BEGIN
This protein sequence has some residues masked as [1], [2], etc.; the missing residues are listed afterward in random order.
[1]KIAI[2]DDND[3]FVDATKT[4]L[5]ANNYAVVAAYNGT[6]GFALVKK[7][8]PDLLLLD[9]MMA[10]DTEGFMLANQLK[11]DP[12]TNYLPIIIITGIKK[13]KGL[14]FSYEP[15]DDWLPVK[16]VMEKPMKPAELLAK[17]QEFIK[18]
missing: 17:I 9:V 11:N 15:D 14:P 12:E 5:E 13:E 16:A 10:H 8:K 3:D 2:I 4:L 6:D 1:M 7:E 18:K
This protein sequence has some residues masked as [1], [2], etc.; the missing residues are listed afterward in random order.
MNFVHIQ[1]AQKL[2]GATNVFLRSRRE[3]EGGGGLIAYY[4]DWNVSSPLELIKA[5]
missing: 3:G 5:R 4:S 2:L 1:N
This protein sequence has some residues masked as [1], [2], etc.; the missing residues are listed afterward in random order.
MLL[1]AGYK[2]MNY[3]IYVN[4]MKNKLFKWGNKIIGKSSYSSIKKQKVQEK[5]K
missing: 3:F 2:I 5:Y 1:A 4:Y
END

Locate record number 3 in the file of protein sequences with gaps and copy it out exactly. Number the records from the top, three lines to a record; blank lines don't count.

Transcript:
This protein sequence has some residues masked as [1], [2], etc.; the missing residues are listed afterward in random order.
MLL[1]AGYK[2]MNY[3]IYVN[4]MKNKLFKWGNKIIGKSSYSSIKKQKVQEK[5]K
missing: 3:F 2:I 5:Y 1:A 4:Y